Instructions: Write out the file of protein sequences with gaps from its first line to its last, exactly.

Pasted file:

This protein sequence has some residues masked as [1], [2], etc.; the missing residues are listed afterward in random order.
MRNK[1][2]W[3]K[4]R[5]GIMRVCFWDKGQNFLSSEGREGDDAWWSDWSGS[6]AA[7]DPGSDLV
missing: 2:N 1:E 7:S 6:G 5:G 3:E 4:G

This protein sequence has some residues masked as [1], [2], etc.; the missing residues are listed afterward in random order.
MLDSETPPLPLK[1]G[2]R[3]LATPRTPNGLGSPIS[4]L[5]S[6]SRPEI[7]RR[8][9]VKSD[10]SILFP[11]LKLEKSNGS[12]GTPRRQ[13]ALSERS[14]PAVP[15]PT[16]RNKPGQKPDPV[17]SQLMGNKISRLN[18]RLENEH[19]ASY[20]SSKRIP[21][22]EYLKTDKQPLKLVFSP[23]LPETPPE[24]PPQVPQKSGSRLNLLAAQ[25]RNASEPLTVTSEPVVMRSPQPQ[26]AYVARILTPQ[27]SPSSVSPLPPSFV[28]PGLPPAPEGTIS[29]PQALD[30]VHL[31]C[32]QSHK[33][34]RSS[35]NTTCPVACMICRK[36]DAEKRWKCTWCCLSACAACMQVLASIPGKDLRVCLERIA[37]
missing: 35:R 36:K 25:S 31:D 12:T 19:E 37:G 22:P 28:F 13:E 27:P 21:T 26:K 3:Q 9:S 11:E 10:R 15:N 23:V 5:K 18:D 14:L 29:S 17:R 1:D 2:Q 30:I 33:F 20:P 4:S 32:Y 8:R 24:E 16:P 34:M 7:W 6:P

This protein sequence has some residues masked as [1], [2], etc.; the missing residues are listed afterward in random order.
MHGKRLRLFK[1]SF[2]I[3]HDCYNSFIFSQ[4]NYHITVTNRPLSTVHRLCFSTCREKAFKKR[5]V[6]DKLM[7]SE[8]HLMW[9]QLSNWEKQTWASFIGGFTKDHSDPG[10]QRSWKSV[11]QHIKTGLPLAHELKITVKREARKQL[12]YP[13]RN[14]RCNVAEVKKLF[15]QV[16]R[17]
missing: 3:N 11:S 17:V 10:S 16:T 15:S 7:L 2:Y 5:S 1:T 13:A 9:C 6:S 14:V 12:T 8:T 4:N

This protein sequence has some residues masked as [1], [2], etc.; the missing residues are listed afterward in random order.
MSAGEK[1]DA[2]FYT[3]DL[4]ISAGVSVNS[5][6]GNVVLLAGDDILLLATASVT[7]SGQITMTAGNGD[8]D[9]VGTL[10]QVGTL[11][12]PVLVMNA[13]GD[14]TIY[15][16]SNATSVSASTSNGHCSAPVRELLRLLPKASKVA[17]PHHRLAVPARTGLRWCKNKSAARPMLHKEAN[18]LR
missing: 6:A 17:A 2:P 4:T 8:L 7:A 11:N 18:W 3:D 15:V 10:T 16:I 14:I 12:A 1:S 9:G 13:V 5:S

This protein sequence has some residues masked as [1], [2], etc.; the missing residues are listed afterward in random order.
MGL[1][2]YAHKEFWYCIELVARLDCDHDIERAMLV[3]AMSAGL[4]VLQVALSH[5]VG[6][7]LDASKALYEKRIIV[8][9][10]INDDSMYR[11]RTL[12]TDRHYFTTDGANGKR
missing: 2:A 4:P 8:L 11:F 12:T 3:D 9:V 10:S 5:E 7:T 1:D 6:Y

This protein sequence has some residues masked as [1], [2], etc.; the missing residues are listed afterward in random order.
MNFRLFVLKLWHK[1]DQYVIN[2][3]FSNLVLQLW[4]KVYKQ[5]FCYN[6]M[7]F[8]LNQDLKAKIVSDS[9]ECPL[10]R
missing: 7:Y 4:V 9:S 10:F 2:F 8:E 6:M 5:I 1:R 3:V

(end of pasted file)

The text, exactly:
This protein sequence has some residues masked as [1], [2], etc.; the missing residues are listed afterward in random order.
MRNK[1][2]W[3]K[4]R[5]GIMRVCFWDKGQNFLSSEGREGDDAWWSDWSGS[6]AA[7]DPGSDLV
missing: 2:N 1:E 7:S 6:G 5:G 3:E 4:G

This protein sequence has some residues masked as [1], [2], etc.; the missing residues are listed afterward in random order.
MLDSETPPLPLK[1]G[2]R[3]LATPRTPNGLGSPIS[4]L[5]S[6]SRPEI[7]RR[8][9]VKSD[10]SILFP[11]LKLEKSNGS[12]GTPRRQ[13]ALSERS[14]PAVP[15]PT[16]RNKPGQKPDPV[17]SQLMGNKISRLN[18]RLENEH[19]ASY[20]SSKRIP[21][22]EYLKTDKQPLKLVFSP[23]LPETPPE[24]PPQVPQKSGSRLNLLAAQ[25]RNASEPLTVTSEPVVMRSPQPQ[26]AYVARILTPQ[27]SPSSVSPLPPSFV[28]PGLPPAPEGTIS[29]PQALD[30]VHL[31]C[32]QSHK[33][34]RSS[35]NTTCPVACMICRK[36]DAEKRWKCTWCCLSACAACMQVLASIPGKDLRVCLERIA[37]
missing: 35:R 36:K 25:S 31:D 12:T 19:E 37:G 22:P 28:F 13:E 27:P 21:T 26:K 3:Q 9:S 11:E 10:R 15:N 23:V 5:K 18:D 14:L 29:S 17:R 1:D 2:Q 30:I 33:F 20:P 4:S 32:Y 8:R 24:E 16:P 34:M 7:W 6:P

This protein sequence has some residues masked as [1], [2], etc.; the missing residues are listed afterward in random order.
MHGKRLRLFK[1]SF[2]I[3]HDCYNSFIFSQ[4]NYHITVTNRPLSTVHRLCFSTCREKAFKKR[5]V[6]DKLM[7]SE[8]HLMW[9]QLSNWEKQTWASFIGGFTKDHSDPG[10]QRSWKSV[11]QHIKTGLPLAHELKITVKREARKQL[12]YP[13]RN[14]RCNVAEVKKLF[15]QV[16]R[17]
missing: 3:N 11:S 17:V 10:S 16:T 15:S 7:L 2:Y 5:S 1:T 13:A 9:C 6:S 14:V 12:T 8:T 4:N

This protein sequence has some residues masked as [1], [2], etc.; the missing residues are listed afterward in random order.
MSAGEK[1]DA[2]FYT[3]DL[4]ISAGVSVNS[5][6]GNVVLLAGDDILLLATASVT[7]SGQITMTAGNGD[8]D[9]VGTL[10]QVGTL[11][12]PVLVMNA[13]GD[14]TIY[15][16]SNATSVSASTSNGHCSAPVRELLRLLPKASKVA[17]PHHRLAVPARTGLRWCKNKSAARPMLHKEAN[18]LR
missing: 6:A 17:A 2:P 4:T 8:L 7:A 11:N 18:W 3:D 15:V 10:T 16:I 14:I 12:A 1:S 9:G 13:V 5:S

This protein sequence has some residues masked as [1], [2], etc.; the missing residues are listed afterward in random order.
MGL[1][2]YAHKEFWYCIELVARLDCDHDIERAMLV[3]AMSAGL[4]VLQVALSH[5]VG[6][7]LDASKALYEKRIIV[8][9][10]INDDSMYR[11]RTL[12]TDRHYFTTDGANGKR
missing: 2:A 4:P 8:L 11:F 12:T 3:D 9:V 10:S 5:E 7:T 1:D 6:Y

This protein sequence has some residues masked as [1], [2], etc.; the missing residues are listed afterward in random order.
MNFRLFVLKLWHK[1]DQYVIN[2][3]FSNLVLQLW[4]KVYKQ[5]FCYN[6]M[7]F[8]LNQDLKAKIVSDS[9]ECPL[10]R
missing: 7:Y 4:V 9:S 10:F 2:F 8:E 6:M 5:I 1:R 3:V